A Master Revises

I learned to delete every word or phrase or sentence that told readers something they had already been enabled to know or were bright enough to deduce. I also tried to stop using phrases like of course and adverbs like surprisingly, predictably, understandably, and ironically, which place a value on a sentence before the reader has a chance to read it. Readers, I learned, are not as dumb as the writer thinks; they must be given room to play their role in the act of writing—to discover for themselves what’s surprising or predictable or understandable or ironic. They don’t want that pleasure usurped. That struck me as an important lesson, and I put it into a new section called “Trust Your Material.”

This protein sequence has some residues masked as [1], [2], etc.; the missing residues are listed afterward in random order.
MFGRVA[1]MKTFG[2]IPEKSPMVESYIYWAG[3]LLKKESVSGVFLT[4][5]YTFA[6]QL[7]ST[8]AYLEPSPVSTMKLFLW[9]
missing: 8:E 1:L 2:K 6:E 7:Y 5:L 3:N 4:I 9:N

Visions and Revisions: an article by William Zinsser about writing and keeping up to date his book, On Writing Well | The American Scholar

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